Meanwhile, the Congressional
Black Caucus weighed in, calling
for Senate Democratic leaders to
allow Burris to be seated.
"Today, we met as members of the
Congressional Black Caucus and
voted unanimously that Roland
Burris should be seated by the
Senate," said a Jan. 7 letter to
Senate Majority Leader Harry Reid
from all members of the CBC,
chaired by U. S. Rep. Barbara Lee.
The legal struggle over the seat
started after Blagojevich was arrest-
ed on federal corruption charges
alleging that Blagojevich attempted


Executives Working to Create Black-Owned Holding Company


Three African American execu-
tives are trying to raise $50 million
to create a black-owned bank hold-
ing company with some help from
the federal government.
The entity, MBF LP, would be
designed to make capital invest-
ments in and own parts of new and
existing black-owned U.S. banks,
said William Michael Cunningham,
senior investment adviser at


Creative Investment Research Inc.,
a Washington D.C. firm specializ-
ing in minority banking.
Cunningham, MBF general part-
ner, said the company would be an
equity fund based in Washington.
The company has applied for bank
holding company status and is seek-
ing capital from the U.S.
Department of the Treasury's
Troubled Asset Relief Program.


Cunningham said MBF partners
and management team members
would include Elrick Williams,
chairman and CEO of Allston
Trading L.L.C., a firm specializing
in electronic trading of stocks,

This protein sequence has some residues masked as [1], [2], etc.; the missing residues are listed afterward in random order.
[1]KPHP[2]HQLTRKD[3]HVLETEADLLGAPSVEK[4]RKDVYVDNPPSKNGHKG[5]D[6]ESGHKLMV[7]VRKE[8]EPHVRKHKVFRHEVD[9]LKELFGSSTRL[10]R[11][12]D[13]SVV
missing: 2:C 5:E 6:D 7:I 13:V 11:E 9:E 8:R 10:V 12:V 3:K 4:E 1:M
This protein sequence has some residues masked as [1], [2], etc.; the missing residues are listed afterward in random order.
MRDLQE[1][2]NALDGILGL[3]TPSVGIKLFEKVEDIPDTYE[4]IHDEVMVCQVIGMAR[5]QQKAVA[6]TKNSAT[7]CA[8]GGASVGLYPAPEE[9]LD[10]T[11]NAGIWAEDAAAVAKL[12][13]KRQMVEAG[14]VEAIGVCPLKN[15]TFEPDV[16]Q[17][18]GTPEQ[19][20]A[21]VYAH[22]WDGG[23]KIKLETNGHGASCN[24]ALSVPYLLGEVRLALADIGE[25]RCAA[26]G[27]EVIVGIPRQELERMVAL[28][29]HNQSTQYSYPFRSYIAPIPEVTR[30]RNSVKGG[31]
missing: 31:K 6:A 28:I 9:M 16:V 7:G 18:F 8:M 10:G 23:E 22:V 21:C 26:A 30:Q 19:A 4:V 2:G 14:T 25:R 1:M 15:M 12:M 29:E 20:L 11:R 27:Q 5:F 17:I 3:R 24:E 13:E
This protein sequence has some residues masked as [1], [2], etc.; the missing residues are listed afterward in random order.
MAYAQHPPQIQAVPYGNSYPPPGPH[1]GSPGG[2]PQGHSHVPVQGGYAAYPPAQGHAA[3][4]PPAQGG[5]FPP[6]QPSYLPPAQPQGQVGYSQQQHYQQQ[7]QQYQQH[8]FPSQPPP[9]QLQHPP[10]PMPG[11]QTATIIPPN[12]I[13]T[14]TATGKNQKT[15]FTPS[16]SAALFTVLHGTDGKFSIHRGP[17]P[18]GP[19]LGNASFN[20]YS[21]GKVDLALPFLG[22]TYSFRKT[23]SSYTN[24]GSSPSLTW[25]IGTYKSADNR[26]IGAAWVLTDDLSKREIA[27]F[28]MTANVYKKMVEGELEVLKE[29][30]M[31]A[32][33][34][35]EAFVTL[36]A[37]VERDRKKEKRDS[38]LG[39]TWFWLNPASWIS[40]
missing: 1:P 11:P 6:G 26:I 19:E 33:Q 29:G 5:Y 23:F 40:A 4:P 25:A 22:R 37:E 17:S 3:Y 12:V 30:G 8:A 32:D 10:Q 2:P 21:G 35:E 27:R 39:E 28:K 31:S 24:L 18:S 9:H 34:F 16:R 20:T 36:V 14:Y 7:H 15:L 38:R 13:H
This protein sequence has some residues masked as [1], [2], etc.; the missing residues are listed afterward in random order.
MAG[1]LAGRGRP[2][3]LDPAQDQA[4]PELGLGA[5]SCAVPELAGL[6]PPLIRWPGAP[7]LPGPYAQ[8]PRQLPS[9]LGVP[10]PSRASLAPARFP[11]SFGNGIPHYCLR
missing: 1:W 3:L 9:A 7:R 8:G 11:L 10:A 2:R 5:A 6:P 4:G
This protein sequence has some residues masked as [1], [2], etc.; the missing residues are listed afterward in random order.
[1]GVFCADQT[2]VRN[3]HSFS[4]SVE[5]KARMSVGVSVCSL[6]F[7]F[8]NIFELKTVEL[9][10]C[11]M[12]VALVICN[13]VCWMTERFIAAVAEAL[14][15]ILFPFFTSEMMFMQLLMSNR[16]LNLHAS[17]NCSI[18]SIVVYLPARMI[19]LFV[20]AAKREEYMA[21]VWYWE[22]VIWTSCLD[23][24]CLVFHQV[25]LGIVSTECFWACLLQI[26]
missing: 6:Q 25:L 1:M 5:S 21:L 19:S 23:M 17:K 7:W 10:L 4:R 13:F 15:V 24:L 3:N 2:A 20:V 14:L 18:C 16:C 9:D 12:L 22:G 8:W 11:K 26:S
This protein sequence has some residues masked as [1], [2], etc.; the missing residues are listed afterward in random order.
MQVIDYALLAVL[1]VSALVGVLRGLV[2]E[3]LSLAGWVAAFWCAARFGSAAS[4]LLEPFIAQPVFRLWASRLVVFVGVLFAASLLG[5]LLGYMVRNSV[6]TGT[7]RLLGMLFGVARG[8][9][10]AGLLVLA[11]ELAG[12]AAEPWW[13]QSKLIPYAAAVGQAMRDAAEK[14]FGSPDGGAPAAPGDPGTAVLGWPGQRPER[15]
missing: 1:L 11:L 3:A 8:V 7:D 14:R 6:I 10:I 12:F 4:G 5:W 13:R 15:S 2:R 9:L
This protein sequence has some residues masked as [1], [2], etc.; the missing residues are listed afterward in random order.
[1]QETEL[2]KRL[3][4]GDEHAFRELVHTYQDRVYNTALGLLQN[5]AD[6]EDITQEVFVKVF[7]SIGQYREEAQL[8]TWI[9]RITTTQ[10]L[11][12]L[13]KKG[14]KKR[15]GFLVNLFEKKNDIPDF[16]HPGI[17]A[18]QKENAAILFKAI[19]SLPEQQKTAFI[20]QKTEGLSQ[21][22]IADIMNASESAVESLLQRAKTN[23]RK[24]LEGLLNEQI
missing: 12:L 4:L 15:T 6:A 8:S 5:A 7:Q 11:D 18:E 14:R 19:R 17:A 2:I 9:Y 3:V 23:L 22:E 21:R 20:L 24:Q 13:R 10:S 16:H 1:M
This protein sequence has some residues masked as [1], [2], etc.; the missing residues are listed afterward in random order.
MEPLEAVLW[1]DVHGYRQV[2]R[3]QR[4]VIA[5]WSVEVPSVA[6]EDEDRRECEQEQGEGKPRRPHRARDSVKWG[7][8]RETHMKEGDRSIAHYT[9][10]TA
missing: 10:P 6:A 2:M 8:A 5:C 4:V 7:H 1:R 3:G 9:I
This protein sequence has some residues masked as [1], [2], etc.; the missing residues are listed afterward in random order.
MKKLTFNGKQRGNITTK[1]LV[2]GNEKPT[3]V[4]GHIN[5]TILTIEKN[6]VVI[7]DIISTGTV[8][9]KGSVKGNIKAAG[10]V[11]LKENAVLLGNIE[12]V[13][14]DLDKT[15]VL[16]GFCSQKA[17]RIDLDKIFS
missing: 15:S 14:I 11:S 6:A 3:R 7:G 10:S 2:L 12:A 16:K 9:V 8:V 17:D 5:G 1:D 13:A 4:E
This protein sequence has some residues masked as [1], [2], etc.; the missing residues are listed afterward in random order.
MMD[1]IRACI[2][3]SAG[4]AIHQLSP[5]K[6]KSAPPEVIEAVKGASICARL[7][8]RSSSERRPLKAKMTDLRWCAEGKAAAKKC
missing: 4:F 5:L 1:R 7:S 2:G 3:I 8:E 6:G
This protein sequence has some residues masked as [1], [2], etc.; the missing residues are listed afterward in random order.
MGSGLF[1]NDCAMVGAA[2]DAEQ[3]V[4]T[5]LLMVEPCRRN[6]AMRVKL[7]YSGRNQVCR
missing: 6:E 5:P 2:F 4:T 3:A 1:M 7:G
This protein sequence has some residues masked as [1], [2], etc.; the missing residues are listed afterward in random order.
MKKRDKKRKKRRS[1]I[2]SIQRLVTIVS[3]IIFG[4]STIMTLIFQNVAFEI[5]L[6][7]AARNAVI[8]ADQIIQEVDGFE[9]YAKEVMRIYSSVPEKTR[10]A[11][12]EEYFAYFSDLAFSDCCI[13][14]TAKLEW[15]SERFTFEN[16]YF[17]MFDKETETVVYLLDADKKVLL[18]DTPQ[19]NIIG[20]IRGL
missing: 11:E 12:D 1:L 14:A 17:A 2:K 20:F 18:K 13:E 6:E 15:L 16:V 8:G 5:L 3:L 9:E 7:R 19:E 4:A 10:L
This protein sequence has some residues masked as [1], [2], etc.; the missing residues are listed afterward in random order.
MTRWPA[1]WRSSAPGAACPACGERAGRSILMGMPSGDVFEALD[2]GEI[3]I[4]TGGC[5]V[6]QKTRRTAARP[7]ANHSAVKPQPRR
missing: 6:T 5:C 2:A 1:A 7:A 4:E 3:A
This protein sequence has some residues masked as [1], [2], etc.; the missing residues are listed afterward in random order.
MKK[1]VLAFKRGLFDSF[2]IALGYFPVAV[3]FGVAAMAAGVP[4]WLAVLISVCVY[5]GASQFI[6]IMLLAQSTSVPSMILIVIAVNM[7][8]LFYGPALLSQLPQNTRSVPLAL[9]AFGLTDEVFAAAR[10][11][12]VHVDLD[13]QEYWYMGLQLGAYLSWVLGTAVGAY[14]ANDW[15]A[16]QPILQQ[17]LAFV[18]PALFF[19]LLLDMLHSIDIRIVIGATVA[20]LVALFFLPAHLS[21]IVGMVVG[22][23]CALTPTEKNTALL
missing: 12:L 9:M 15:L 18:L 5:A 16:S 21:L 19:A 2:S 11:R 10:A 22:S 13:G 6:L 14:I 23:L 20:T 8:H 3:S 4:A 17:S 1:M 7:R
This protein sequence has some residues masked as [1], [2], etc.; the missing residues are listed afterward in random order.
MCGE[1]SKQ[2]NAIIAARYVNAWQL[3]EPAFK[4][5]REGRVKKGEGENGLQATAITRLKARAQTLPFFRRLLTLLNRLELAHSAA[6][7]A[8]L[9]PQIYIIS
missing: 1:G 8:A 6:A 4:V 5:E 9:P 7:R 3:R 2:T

bonds and other securities, and
Glenn Harvey, former president and
CEO at Broadway Federal Bank.
Cunningham said the MBF is
needed because black-owned banks


have few sources for investment
capital. A typical investment in a
black-owned bank might total $5
million to boost the bank's capital
base, allowing it to leverage that
money to make new loans of up to
$50 million, he added.
"We will provide capital on better
terms than those provided by the
few limited sources currently avail-
able," he said.


to "sell" Obama's Senate seat to
"the highest bidder."
Pressure had mounted for the gov-
ernor to step down. But, he has not
yet been convicted of a crime. Tape
recordings indicating his intention
of receiving something in exchange
for the seat were widely broadcast-
ed on national media.
Despite the controversy surround-
ing Blagojevich, those who know
Burris say Burris is a man of
integrity.


With Burris, the 100-member
Senate, will still have only one
African-American.
"I've known him for about 30
years. He's a man of integrity and
honor," says U. S. Rep. Diane
Watson (D-Calif.). "He was the
attorney general and I don't know
why he had to be tainted with the
scent of the governor. But, the gov-
ernor had not been proven guilty
yet."


Minority Internship Programs

Seek Candidates For 2009
Several minority internship programs targeting African Americans,
Hispanics, Asians, and Native Americans are now welcoming applica-
tions for 2009. The internships will take place in various cities across the
country during the spring, summer, fall, and winter seasons.
The programs are being administered by a combination of major cor-
porations, non-profit organizations, and government agencies. Many of
the opportunities offer compensation for students, and some will even
pay for a student's travel needs. Applicable majors include business,
computer science, engineering, psychology, communications, market-
ing, advertising, and many more.
Students are encouraged to apply right away, as many of the programs
have early deadlines.
Here are just a few of the opportunities that are available: AAAS
Minority Science Writers Internship; IBM Minority Research
Internship; Louis Carr Internship; Google Diversity Internship;
NASCAR Diversity Internship; Nationwide/Tom Joyner Foundation
Internship Program; Minority Access Internship Program; American
College of Healthcare Executives (ACHE) Minority Internship and
INROADS Internship
For the complete list and for more details on how to apply for the
opportunities, visit: www.FindInternships.com.